Post # 1
Just read this article and found it interesting. Not only are the percentages of marriages plummeting, but the age in which people have their first marriages are being pushed out.
While I agree that a lot of it has to do with the economy, and with society becoming more tolerant of single parents and cohabitation without marriage, I’m surprised that I haven’t seen any articles yet talking about how people are changing.
In my opinion, the institute of marriage is going to continue to decline even if the economy stabilizes (at least in the more liberal countries). PEOPLE have changed. Comparing stats from 1960 to today is like comparing apples to oranges. In 1960 people were more selfless, and they acted according to social duty and social stigma. Women were expected to complete high school, get married, have children, and be homely. It was their duty, their only duty.
Nowadays people are more selfish (not in a bad way), and are not willing to lock themselves into something that makes them unhappy. They are putting themselves first in a sense that, “I’m better than that, I deserve more than that”. Women have careers now, and the roles have somewhat shifted, and now it’s not unheard of for a man to be a stay at home father. People are no longer willing to put their entire lives on standby for the good of the family. They are now trying to find a more balanced role in the family dynamic. And until this “new age” view stabilizes, marriages will be down, and divorce will be up while you wage the war between traditionalism and modernism. They touched briefly on this in the article, but I’m just surprised that the go-to answer to our marriage “crisis” is the economy, and not the psychology of the individual.
Post # 3
I honestly think you just said it all (and very well).
This is exactly the same reason I think divorce is more common. People were willing to put up with a lot more bullshit back in the day. It just isn’t happening now.
Post # 4
Your “selfishness” argument is not new, and there are better ways to say it that do not imply that women who no longer ascribe to the “retro” view you describe are now “selfish.” Anyway, that article is builty entirely on one study. There is an economic view of marriage, but that’s just one side of it. Also, there is a lot of evidence that delaying entry to marriage is not necessarily reducing the rate of people EVER marrying. A lot of the delay is related to overall trends in delayed entry to adulthood; that is, people are going to college and many are waiting to marry until after they graduate, establish careers, etc. It used to be that marriage was THE marker of adulthood, and now it is just one step (often a “capstone”) after other markers are achieved. And to be honest, that article has a fear-mongering tone of “oh noes, we’re not getting married anymore!” but I don’t see why that’s necessarily the problem they expect readers to just accept. I bristle at any talk of the “decline in the institution of marriage,” which is sociology buzz talk for “let’s go back to the male-breakwinner/female-homemaker model,” which excludes families that do not fit that mold.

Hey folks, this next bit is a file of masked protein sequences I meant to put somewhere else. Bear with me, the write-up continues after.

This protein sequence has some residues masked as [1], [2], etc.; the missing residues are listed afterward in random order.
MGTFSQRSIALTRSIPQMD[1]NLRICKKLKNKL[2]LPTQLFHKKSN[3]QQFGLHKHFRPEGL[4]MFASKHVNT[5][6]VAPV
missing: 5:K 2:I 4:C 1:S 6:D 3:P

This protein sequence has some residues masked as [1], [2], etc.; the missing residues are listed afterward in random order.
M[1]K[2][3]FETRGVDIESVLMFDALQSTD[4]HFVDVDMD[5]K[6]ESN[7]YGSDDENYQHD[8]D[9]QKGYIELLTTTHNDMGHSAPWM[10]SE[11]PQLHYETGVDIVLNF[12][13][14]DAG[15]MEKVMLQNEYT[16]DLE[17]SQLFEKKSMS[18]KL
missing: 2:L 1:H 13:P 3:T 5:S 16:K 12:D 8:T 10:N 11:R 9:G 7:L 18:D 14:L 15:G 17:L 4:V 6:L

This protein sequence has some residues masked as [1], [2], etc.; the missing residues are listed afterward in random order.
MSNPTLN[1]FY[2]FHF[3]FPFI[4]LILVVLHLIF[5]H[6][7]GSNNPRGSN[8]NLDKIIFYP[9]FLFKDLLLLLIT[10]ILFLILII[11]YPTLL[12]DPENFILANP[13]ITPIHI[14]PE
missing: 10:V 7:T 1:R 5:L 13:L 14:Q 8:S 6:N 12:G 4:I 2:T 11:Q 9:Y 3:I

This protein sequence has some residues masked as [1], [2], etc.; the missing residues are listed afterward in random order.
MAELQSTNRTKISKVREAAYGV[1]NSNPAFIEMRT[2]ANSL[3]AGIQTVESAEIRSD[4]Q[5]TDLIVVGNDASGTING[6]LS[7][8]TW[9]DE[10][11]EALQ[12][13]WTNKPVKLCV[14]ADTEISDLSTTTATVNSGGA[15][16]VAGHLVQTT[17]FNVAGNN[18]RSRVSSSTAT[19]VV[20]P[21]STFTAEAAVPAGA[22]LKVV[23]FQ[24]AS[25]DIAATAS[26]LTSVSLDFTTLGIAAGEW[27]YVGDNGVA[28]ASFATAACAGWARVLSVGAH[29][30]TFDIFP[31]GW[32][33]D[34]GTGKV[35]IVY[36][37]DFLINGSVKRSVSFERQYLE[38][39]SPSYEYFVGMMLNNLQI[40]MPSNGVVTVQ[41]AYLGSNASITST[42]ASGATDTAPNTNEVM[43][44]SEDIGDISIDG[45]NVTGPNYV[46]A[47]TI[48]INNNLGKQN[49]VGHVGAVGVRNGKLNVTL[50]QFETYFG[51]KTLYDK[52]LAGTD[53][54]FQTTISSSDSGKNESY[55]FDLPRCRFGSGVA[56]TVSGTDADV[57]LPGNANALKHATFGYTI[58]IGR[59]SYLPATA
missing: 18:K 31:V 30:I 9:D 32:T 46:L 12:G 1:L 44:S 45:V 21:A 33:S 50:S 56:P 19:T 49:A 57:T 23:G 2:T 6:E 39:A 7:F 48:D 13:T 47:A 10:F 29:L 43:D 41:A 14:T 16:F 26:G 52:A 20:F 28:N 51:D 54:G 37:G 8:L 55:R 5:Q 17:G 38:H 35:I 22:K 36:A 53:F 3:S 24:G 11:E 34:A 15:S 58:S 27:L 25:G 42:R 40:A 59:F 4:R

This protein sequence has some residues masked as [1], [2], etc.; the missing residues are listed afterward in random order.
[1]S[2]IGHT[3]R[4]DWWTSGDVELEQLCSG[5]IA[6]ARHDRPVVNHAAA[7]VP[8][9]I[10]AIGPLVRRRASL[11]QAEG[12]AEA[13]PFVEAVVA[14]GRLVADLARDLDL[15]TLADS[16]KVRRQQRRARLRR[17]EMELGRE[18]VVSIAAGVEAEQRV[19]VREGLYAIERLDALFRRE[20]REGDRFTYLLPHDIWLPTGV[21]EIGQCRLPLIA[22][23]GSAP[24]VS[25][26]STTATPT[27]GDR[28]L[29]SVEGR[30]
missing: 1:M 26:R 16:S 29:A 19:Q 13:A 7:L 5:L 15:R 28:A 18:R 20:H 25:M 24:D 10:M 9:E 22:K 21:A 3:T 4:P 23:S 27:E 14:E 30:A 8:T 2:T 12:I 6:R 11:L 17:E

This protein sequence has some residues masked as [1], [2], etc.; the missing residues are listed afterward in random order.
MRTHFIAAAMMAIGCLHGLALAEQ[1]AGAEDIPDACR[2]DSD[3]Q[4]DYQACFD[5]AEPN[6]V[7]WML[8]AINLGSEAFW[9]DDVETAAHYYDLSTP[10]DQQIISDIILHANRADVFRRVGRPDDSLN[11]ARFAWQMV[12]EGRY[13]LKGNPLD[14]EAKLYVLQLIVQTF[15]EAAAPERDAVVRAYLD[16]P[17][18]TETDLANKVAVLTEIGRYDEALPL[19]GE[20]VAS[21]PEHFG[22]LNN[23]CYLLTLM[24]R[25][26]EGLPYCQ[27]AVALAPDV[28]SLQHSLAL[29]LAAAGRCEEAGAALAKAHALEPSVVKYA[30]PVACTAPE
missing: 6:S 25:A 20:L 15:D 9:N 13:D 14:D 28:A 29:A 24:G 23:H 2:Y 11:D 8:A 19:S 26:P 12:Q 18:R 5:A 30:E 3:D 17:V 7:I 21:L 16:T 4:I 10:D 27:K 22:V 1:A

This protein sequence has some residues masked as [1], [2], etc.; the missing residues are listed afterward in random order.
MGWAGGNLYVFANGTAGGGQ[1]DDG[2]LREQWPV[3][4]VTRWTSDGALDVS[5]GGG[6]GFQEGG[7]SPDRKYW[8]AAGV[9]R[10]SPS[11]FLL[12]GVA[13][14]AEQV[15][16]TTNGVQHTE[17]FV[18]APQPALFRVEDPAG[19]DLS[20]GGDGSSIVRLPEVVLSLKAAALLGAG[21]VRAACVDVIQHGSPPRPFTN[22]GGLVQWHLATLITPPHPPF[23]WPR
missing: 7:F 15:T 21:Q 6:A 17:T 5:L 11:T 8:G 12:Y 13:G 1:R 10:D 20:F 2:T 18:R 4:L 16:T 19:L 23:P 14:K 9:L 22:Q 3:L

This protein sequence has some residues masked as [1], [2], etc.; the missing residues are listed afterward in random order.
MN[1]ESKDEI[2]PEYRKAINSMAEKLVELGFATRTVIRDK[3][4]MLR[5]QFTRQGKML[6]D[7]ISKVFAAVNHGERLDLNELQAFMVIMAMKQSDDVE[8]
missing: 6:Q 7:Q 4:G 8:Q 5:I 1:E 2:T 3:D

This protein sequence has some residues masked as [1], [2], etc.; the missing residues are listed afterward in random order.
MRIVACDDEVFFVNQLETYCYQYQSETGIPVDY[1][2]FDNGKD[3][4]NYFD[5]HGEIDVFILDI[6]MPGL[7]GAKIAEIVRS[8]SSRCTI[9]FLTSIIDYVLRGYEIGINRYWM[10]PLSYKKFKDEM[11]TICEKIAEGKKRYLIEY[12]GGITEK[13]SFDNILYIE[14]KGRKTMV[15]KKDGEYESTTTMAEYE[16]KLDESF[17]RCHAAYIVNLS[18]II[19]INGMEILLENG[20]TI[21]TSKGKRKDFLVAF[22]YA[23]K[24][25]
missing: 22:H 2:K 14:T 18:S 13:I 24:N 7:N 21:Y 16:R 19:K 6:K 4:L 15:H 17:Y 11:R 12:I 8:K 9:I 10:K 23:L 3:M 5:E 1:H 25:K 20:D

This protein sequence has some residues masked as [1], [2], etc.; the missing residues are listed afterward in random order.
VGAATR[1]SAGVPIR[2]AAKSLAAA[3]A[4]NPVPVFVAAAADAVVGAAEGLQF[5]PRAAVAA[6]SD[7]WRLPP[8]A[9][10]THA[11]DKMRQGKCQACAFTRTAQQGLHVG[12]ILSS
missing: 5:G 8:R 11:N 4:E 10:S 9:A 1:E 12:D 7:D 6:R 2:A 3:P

If you’re really interested in the topic, I suggest readings by Andrew Cherlin, particularly The Marriage-Go-Round (in which he cites a study by Edin and Kefalas in constructing marriage as a capstone). He outlines the competing marriage culture in the US with our culture of individualism, which I think says what you wanted to say but with more depth.
Post # 5
WHAT?! I totally had a response prepared! What happened? 5 hours later…
I don’t want you to mistake when I say “selfish” for the negative connotation that it so often brings. I mean it in the simplest of terms – putting yourself, wants, and desires first. I think being “selfish” is a very necessary part of life, albeit, in controlled portions. Anywho…
I get what you are saying about delaying of marriage. I think that the article was very deceiving, and like you said, portrayed a “woe, where is marriage going?” attitude, and it’s articles like this that get me all in a huffy. Just because people are waiting longer to get married, or because divorce is up, doesn’t mean that it’s losing value. If anything, I think that people are looking more clearly at marriage, and not taking it for granted.
In contrast though, I can’t help but wonder what comprises the divorce rate. Is it young people who are just like “screw it, let’s get married” and fail miserably as so many believe, or is it the older couples, who up until now have been living in an unsuccessful marriage, and as society has evolved is reevaluating themselves and their relationship?
I just found this article, and like this one much better. Less emphasis on the economy, and more emphasis on the people.